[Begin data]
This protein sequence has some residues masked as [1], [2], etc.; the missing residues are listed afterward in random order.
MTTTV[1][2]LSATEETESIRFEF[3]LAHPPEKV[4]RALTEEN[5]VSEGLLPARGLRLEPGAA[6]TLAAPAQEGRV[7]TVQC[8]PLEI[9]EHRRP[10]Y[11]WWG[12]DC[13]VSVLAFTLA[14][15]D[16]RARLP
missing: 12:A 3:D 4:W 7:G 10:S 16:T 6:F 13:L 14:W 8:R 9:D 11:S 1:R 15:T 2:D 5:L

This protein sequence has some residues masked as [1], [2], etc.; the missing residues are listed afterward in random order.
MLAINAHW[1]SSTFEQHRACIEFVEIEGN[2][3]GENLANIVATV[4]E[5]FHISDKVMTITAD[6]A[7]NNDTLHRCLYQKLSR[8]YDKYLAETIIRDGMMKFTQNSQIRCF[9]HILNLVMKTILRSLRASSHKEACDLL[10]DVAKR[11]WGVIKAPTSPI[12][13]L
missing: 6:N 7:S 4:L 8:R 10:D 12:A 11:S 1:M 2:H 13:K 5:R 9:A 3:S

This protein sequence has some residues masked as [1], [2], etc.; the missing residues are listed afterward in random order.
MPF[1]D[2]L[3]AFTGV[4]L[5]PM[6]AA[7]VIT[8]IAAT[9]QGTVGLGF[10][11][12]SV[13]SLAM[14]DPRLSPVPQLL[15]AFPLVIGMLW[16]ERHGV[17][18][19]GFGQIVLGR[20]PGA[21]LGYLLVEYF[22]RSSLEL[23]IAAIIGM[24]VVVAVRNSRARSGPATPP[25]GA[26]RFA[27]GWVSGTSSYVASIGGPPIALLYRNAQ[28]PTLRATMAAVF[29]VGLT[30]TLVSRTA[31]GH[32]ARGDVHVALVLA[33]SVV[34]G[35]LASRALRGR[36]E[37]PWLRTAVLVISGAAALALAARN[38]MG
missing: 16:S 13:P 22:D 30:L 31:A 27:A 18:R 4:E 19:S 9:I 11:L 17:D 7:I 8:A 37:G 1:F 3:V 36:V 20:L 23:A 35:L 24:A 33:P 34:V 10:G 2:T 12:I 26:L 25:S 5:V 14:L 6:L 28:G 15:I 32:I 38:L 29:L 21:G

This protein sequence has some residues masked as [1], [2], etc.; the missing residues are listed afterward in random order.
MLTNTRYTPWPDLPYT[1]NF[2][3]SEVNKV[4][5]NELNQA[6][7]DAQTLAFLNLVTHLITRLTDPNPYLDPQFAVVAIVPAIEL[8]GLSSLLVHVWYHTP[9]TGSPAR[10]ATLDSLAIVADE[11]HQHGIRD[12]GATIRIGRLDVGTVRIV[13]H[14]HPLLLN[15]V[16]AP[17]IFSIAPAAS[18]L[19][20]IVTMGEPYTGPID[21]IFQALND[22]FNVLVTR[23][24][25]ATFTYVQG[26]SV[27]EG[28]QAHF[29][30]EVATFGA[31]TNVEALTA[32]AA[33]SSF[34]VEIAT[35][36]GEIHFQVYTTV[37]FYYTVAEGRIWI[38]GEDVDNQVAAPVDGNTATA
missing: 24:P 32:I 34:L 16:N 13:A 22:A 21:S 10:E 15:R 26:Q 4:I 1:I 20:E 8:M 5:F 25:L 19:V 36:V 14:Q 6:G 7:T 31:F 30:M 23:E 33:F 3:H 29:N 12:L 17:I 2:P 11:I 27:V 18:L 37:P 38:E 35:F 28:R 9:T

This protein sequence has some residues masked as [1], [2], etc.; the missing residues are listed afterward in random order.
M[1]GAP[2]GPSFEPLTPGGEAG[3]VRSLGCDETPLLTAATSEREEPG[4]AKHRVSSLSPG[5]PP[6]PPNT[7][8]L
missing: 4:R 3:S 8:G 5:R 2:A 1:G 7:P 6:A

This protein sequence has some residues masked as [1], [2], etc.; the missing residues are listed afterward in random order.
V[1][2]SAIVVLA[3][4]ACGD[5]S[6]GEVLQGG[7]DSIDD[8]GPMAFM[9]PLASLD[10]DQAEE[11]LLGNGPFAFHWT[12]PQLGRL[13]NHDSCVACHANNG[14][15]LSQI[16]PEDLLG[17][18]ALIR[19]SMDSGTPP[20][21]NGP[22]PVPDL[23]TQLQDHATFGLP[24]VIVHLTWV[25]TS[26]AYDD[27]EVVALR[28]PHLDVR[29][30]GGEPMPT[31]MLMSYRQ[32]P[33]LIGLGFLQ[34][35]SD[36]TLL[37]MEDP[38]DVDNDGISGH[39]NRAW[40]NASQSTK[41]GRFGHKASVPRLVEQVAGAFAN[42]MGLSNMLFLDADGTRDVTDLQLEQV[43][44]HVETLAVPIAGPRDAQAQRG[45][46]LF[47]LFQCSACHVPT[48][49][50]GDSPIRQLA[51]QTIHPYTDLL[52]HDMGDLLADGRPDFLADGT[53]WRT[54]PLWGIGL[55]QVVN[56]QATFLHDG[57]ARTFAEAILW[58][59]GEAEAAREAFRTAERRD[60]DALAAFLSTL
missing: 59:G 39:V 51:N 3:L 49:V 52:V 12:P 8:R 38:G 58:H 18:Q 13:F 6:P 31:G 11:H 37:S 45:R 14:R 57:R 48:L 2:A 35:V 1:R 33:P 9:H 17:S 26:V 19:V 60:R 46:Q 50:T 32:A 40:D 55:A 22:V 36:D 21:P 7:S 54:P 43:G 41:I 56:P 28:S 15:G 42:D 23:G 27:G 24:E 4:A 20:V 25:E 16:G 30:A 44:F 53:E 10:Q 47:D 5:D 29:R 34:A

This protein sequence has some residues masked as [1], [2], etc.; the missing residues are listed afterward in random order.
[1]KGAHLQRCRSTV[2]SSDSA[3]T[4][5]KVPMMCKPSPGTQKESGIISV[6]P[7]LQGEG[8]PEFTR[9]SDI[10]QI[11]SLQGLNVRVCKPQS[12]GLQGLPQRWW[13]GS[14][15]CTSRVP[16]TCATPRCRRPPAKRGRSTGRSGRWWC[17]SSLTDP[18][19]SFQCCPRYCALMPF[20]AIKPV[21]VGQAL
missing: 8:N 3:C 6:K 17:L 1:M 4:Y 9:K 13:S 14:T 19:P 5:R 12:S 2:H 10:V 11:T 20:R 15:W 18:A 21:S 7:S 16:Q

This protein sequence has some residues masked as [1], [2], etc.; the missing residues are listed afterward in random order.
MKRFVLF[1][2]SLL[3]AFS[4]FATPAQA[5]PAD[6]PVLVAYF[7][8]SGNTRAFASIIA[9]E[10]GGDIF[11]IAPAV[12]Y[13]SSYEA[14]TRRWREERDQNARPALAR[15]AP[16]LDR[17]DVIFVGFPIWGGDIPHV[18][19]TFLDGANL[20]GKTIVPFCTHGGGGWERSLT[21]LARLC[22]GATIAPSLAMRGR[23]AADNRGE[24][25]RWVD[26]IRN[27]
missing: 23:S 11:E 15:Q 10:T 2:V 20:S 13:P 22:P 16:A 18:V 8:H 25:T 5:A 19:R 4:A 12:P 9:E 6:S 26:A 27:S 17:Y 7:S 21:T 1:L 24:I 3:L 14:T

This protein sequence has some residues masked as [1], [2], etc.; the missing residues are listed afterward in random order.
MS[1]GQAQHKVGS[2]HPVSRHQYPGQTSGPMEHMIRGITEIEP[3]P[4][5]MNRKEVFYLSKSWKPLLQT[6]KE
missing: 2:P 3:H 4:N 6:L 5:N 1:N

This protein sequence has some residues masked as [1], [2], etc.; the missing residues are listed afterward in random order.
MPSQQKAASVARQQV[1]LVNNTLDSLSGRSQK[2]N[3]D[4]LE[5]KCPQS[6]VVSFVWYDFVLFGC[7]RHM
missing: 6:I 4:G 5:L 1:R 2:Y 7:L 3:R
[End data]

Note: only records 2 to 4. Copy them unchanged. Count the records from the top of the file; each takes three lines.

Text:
This protein sequence has some residues masked as [1], [2], etc.; the missing residues are listed afterward in random order.
MLAINAHW[1]SSTFEQHRACIEFVEIEGN[2][3]GENLANIVATV[4]E[5]FHISDKVMTITAD[6]A[7]NNDTLHRCLYQKLSR[8]YDKYLAETIIRDGMMKFTQNSQIRCF[9]HILNLVMKTILRSLRASSHKEACDLL[10]DVAKR[11]WGVIKAPTSPI[12][13]L
missing: 6:N 7:S 4:L 8:R 10:D 12:A 11:S 1:M 2:H 13:K 5:R 9:A 3:S

This protein sequence has some residues masked as [1], [2], etc.; the missing residues are listed afterward in random order.
MPF[1]D[2]L[3]AFTGV[4]L[5]PM[6]AA[7]VIT[8]IAAT[9]QGTVGLGF[10][11][12]SV[13]SLAM[14]DPRLSPVPQLL[15]AFPLVIGMLW[16]ERHGV[17][18][19]GFGQIVLGR[20]PGA[21]LGYLLVEYF[22]RSSLEL[23]IAAIIGM[24]VVVAVRNSRARSGPATPP[25]GA[26]RFA[27]GWVSGTSSYVASIGGPPIALLYRNAQ[28]PTLRATMAAVF[29]VGLT[30]TLVSRTA[31]GH[32]ARGDVHVALVLA[33]SVV[34]G[35]LASRALRGR[36]E[37]PWLRTAVLVISGAAALALAARN[38]MG
missing: 16:S 13:P 22:D 30:L 31:A 27:A 18:R 4:E 19:S 9:I 11:L 17:D 7:I 8:A 37:G 1:F 3:V 36:V 20:L 23:A 35:L 24:A 33:P 34:V 10:G 2:T 12:I 26:L 25:S 5:V 14:L 6:L 28:G 15:I 32:I 38:L 29:L 21:G

This protein sequence has some residues masked as [1], [2], etc.; the missing residues are listed afterward in random order.
MLTNTRYTPWPDLPYT[1]NF[2][3]SEVNKV[4][5]NELNQA[6][7]DAQTLAFLNLVTHLITRLTDPNPYLDPQFAVVAIVPAIEL[8]GLSSLLVHVWYHTP[9]TGSPAR[10]ATLDSLAIVADE[11]HQHGIRD[12]GATIRIGRLDVGTVRIV[13]H[14]HPLLLN[15]V[16]AP[17]IFSIAPAAS[18]L[19][20]IVTMGEPYTGPID[21]IFQALND[22]FNVLVTR[23][24][25]ATFTYVQG[26]SV[27]EG[28]QAHF[29][30]EVATFGA[31]TNVEALTA[32]AA[33]SSF[34]VEIAT[35][36]GEIHFQVYTTV[37]FYYTVAEGRIWI[38]GEDVDNQVAAPVDGNTATA
missing: 24:P 32:I 34:L 16:N 13:A 22:A 21:S 10:E 15:R 26:Q 4:I 1:I 20:E 8:M 5:F 25:L 19:V 36:V 14:Q 6:G 7:T 31:F 30:M 23:E 33:F 3:H 29:N 12:L 17:I 2:P 11:I 27:V 18:L 37:P 38:E 35:F 28:R 9:T